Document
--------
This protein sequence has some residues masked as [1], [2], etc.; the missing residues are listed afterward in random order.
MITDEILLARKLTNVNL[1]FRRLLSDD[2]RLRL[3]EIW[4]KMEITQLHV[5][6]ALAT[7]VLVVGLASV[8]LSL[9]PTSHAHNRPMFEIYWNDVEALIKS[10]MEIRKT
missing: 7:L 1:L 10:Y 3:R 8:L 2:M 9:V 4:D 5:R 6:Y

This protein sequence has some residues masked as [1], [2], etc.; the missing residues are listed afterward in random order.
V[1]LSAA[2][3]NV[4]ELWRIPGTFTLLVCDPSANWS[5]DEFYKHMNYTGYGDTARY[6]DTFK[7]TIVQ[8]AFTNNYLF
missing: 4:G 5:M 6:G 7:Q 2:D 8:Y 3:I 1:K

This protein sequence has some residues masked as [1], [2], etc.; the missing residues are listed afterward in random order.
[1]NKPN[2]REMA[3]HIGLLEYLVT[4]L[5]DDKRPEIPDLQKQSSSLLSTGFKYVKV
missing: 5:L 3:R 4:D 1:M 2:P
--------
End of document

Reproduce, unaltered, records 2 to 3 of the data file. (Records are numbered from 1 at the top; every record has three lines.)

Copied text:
This protein sequence has some residues masked as [1], [2], etc.; the missing residues are listed afterward in random order.
V[1]LSAA[2][3]NV[4]ELWRIPGTFTLLVCDPSANWS[5]DEFYKHMNYTGYGDTARY[6]DTFK[7]TIVQ[8]AFTNNYLF
missing: 4:G 5:M 6:G 7:Q 2:D 8:Y 3:I 1:K

This protein sequence has some residues masked as [1], [2], etc.; the missing residues are listed afterward in random order.
[1]NKPN[2]REMA[3]HIGLLEYLVT[4]L[5]DDKRPEIPDLQKQSSSLLSTGFKYVKV
missing: 5:L 3:R 4:D 1:M 2:P